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February 2016

Montebello Unified Empowers Communities Promotes Diversity through Education

glc photo

An expert in history and Latin-American studies galvanized participants at Montebello Unified School District’s second annual Global Learning Conference on February 20 to look past barriers that may prevent people from learning from each other.

“We are all teachers and learners,” California State University, Los Angeles professor Enrique Ochoa told an auditorium filled with students and adults during the program’s keynote address. “All too often we are separated in artificial ways – by our job title, our role in schools, by grade level, by our age and our roles in the family – when really we all need to be talking and learning from each other, as equals.”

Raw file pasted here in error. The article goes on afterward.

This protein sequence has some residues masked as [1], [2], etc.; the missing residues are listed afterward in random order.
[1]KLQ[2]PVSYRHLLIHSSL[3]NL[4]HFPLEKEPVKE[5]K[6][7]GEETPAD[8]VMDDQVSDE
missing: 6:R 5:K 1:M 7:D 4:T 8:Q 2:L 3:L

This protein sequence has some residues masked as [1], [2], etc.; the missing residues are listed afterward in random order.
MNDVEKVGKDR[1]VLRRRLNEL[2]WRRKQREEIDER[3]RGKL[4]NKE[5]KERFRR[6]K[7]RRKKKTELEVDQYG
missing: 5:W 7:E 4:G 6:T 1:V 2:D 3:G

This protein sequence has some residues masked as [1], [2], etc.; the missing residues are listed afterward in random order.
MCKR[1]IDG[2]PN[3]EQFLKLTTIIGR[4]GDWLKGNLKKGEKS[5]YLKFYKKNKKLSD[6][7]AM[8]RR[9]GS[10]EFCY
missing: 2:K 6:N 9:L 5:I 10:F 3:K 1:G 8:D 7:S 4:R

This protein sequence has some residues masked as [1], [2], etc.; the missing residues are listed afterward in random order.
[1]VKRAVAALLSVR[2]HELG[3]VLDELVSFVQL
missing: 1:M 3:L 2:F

Ochoa’s talk headlined the District’s innovative conference, designed to encourage the exploration of identity and diversity in the classroom and throughout the community. About 175 students and more than 175 administrators, teachers, staff and parents attended the Montebello High School event.

Presentations by professors and MUSD teachers in six sessions addressed identity in the classroom, student diversity through poetry, the unconstitutional deportation of Mexican Americans in the 1930s, Armenians in America, gender identity and sexuality, and how to pay for college as an undocumented student.

Ochoa, a professor of history and Latin-American Studies, sits on the District’s Ethnic Studies Committee, which is crafting an ethnic studies graduation requirement that will go into effect in 2016-17.

His address focused on how divisions within communities can influence education. At the core of education, he said, is self-discovery, community exploration, human connection and the ability to deep relationships through overcoming obstacles.